23 Feb 2024

Taking the long way to Northland with SH1 closure

From Nine To Noon, 9:25 am on 23 February 2024
Aerial Photo of the closure of Brynderwyn Hill state highway 1

Photo: Nick Monro

A group representing New Zealand trucking firms is calling for long-term transport planning to prevent a repeat of the upcoming - and, they say, entirely predictable - closure of State Highway 1 over the Brynderwyns. 

The roughly 10km stretch of highway will close from Monday for nine weeks, excluding Easter, to allow major slip repairs to be carried out before the road risks failing entirely. 

Motorists will have a choice of three detour routes, adding between 20km to 70km to the journey between Auckland and Whangārei. 

Justin Tighe-Umbers, chief executive of the National Road Carriers Association, told Nine to Noon the closure was enormously frustrating for truckies. 

"A lot of them have been operating for 20, 30 years, and they've been calling for this to be addressed for those 20 or 30 years. This is the world's most predictable problem. We did nothing about it and we're now, at the worst possible moment, right where we shouldn't be, having to shut a main arterial." 

What New Zealand needed was to adopt 50-year road transport planning, instead of trying to shore up broken roads and pursuing short-term solutions. 

Tighe-Umbers said many truckies did the run from Auckland to Northland and back in a day. However, for some - especially those required to take the longest detour around the west coast - that would no longer be possible.  Having to add an overnight stay would significantly increase time and costs, he said.  

Tighe-Umbers said a forestry operator south of the Brynderwyns, whose logs had to be delivered to Northport, had told him they would not fell any trees for the next nine weeks.  

A dairy operator who had to cross the Brynderwyns each day expected to rack up an extra $150,000 in costs, which he could not pass on. 

"I've been at a number of meetings in the Far North and Whangārei with our members - the majority of them are small business owners, they've got their own money tied up heavily in their businesses. They've taken an absolute battering in Northland over the three years of pandemic only to come out of that and have the cyclone and flooding. 

Cyclone Gabrielle exacerbated slips on State Highway 1 over the Brynderwyns, resulting in road closure for repairs.

Photo: NZTA / Waka Kotahi

"So when they're faced with this closure, your heart goes out to them because you can just see the fear in their eyes. Nine weeks, that's a hell of a long time.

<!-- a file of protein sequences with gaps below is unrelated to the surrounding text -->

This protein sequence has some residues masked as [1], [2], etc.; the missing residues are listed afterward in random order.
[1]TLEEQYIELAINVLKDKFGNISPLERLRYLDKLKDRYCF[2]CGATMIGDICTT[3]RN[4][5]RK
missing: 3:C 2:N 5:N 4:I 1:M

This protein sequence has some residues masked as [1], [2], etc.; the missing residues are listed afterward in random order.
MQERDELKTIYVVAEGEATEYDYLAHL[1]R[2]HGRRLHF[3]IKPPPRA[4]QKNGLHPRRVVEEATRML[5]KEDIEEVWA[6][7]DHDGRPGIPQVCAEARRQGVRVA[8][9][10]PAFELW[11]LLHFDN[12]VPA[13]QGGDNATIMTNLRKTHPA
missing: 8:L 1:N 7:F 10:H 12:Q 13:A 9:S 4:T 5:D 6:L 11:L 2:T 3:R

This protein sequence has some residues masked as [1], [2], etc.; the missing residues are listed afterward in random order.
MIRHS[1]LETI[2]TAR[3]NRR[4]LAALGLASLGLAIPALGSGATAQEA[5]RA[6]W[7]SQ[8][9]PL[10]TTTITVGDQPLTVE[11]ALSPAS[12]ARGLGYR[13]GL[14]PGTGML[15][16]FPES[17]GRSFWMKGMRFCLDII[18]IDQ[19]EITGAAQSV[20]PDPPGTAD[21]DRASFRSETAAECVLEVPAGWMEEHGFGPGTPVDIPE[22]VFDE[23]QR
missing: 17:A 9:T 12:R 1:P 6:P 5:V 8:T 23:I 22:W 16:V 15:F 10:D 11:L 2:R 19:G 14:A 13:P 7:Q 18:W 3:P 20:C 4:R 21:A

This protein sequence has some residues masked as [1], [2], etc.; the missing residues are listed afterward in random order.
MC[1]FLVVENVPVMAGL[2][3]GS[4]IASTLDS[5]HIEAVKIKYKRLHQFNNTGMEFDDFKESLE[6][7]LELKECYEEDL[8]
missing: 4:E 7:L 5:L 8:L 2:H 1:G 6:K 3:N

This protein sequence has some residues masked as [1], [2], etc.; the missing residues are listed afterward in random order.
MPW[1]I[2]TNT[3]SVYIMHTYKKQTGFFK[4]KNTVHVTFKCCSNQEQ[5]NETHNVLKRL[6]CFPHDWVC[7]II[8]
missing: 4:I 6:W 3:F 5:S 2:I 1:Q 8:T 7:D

"They usually can't pass on the extra costs because they're tied into a contract to deliver goods at a particular rate, or the market simply won't bear the extra transport costs." 

Riki Kinnaird, co-owner of Russell's Duke of Marlborough Hotel, said transport operators would be hit by higher costs - but at least they still had revenue coming in. 

If people stopped coming to Northland that meant no income for hospitality businesses, he said. 

Kinnaird told Nine to Noon the hotel, and the Bay of Islands generally, had a "stonking" February. 

The hotel was still looking good for March thanks to weddings, but elsewhere bookings were unusually light for March through to May. 

Part of that was due to a mistaken belief that Northland was closed, so people had booked holidays elsewhere. 

"We were just starting to get a rhythm. This was the first summer post-Covid and cyclone that started to feel good. February was stonking up here, with great weather, lots of people and cruise ships."  

Kinnaird believed it was largely a problem of communication.  

He said the Waipū detour added roughly 20 minutes to the journey north - which was similar to the time saved by the new Pūhoi motorway extension, making the overall journey time unchanged.

"So from a timing perspective, it's just a different route. We believe the problem we face is a communication challenge. Nothing's changed up here, it's a beautiful time of year - you just have to go left or right." 

Kinnaird said a new advertising campaign by NZTA and the regional tourism organisation promoting the detours would help, but it was too late for people who had already planned their holidays. 

"The message is not articulated as clearly as it should be, but there is energy now. We've lost time but if we can keep the messaging going and really push hard for the next few months, hopefully we can attract some of the people we've lost or the late decision makers. But it should have been months and months ago." 

The Cove Road detour, via Waipū and the scenic east coast, is suitable for light traffic only. Trucks with trailers are banned because of a hairpin bend where large trucks got stuck last time the Brynderwyns were closed. 

Another detour, west of the Brynderwyns via Paparoa-Oakleigh Road, is suitable for light traffic and most trucks. 

The heaviest trucks will have to drive an extra 70km around the west coast on State Highways 12 and 14. 

Even with the repairs, NZTA estimated SH1 over the Brynderwyns was only likely to last another five to seven years. 

The coalition government has pledged to prioritise a four-lane alternative route, most likely around the west of the Brynderwyns, but no timeline or budget has been announced as yet.